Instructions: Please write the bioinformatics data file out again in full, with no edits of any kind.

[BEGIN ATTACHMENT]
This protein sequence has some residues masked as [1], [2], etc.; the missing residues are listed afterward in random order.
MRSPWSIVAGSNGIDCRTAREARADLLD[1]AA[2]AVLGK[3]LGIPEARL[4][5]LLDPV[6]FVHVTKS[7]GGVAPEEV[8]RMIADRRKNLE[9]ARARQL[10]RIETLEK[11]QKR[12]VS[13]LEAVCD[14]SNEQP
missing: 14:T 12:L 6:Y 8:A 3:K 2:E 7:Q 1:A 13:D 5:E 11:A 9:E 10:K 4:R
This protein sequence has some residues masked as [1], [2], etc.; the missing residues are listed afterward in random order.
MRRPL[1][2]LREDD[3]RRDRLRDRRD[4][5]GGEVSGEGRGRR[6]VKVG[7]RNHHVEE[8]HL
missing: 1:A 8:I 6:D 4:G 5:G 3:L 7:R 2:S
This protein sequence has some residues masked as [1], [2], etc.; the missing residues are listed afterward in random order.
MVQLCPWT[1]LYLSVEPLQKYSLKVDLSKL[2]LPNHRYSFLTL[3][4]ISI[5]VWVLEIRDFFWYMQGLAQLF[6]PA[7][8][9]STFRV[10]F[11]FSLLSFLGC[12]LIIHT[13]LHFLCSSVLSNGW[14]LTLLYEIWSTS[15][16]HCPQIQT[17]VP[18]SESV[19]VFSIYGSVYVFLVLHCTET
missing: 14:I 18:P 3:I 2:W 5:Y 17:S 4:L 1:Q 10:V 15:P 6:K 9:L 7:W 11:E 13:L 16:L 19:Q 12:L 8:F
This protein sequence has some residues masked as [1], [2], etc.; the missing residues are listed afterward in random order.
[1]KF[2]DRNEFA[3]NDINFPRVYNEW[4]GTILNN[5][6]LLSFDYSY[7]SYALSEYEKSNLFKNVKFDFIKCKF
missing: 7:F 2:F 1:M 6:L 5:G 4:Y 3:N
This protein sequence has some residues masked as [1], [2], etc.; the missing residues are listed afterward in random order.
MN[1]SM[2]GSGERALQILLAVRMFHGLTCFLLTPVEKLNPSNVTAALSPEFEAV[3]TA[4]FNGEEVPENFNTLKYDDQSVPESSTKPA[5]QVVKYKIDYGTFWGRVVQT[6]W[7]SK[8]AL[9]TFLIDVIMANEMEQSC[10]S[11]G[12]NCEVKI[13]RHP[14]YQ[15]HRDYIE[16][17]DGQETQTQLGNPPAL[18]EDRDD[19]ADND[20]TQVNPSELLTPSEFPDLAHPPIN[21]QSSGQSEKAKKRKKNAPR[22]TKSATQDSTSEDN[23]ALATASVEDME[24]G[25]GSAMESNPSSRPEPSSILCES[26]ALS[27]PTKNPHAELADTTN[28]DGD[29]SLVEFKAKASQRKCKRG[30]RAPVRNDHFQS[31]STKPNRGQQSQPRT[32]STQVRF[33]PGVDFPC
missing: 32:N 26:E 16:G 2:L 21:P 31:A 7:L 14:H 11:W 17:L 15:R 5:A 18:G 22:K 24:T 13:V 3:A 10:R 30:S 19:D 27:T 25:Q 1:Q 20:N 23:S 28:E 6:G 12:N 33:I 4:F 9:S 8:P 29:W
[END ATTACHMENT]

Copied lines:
This protein sequence has some residues masked as [1], [2], etc.; the missing residues are listed afterward in random order.
MRSPWSIVAGSNGIDCRTAREARADLLD[1]AA[2]AVLGK[3]LGIPEARL[4][5]LLDPV[6]FVHVTKS[7]GGVAPEEV[8]RMIADRRKNLE[9]ARARQL[10]RIETLEK[11]QKR[12]VS[13]LEAVCD[14]SNEQP
missing: 14:T 12:L 6:Y 8:A 3:K 2:E 7:Q 1:A 13:D 5:E 11:A 9:E 10:K 4:R
This protein sequence has some residues masked as [1], [2], etc.; the missing residues are listed afterward in random order.
MRRPL[1][2]LREDD[3]RRDRLRDRRD[4][5]GGEVSGEGRGRR[6]VKVG[7]RNHHVEE[8]HL
missing: 1:A 8:I 6:D 4:G 5:G 3:L 7:R 2:S
This protein sequence has some residues masked as [1], [2], etc.; the missing residues are listed afterward in random order.
MVQLCPWT[1]LYLSVEPLQKYSLKVDLSKL[2]LPNHRYSFLTL[3][4]ISI[5]VWVLEIRDFFWYMQGLAQLF[6]PA[7][8][9]STFRV[10]F[11]FSLLSFLGC[12]LIIHT[13]LHFLCSSVLSNGW[14]LTLLYEIWSTS[15][16]HCPQIQT[17]VP[18]SESV[19]VFSIYGSVYVFLVLHCTET
missing: 14:I 18:P 3:I 2:W 5:Y 17:S 4:L 1:Q 10:V 15:P 6:K 9:L 7:W 11:E 13:L 16:L 19:Q 12:L 8:F
This protein sequence has some residues masked as [1], [2], etc.; the missing residues are listed afterward in random order.
[1]KF[2]DRNEFA[3]NDINFPRVYNEW[4]GTILNN[5][6]LLSFDYSY[7]SYALSEYEKSNLFKNVKFDFIKCKF
missing: 7:F 2:F 1:M 6:L 5:G 4:Y 3:N
This protein sequence has some residues masked as [1], [2], etc.; the missing residues are listed afterward in random order.
MN[1]SM[2]GSGERALQILLAVRMFHGLTCFLLTPVEKLNPSNVTAALSPEFEAV[3]TA[4]FNGEEVPENFNTLKYDDQSVPESSTKPA[5]QVVKYKIDYGTFWGRVVQT[6]W[7]SK[8]AL[9]TFLIDVIMANEMEQSC[10]S[11]G[12]NCEVKI[13]RHP[14]YQ[15]HRDYIE[16][17]DGQETQTQLGNPPAL[18]EDRDD[19]ADND[20]TQVNPSELLTPSEFPDLAHPPIN[21]QSSGQSEKAKKRKKNAPR[22]TKSATQDSTSEDN[23]ALATASVEDME[24]G[25]GSAMESNPSSRPEPSSILCES[26]ALS[27]PTKNPHAELADTTN[28]DGD[29]SLVEFKAKASQRKCKRG[30]RAPVRNDHFQS[31]STKPNRGQQSQPRT[32]STQVRF[33]PGVDFPC
missing: 32:N 26:E 16:G 2:L 21:P 31:A 7:L 14:H 11:W 17:L 15:R 5:A 18:G 22:K 24:T 13:V 3:A 10:R 30:S 19:D 27:T 25:Q 1:Q 20:N 23:S 28:E 6:G 12:N 33:I 4:F 9:S 8:P 29:W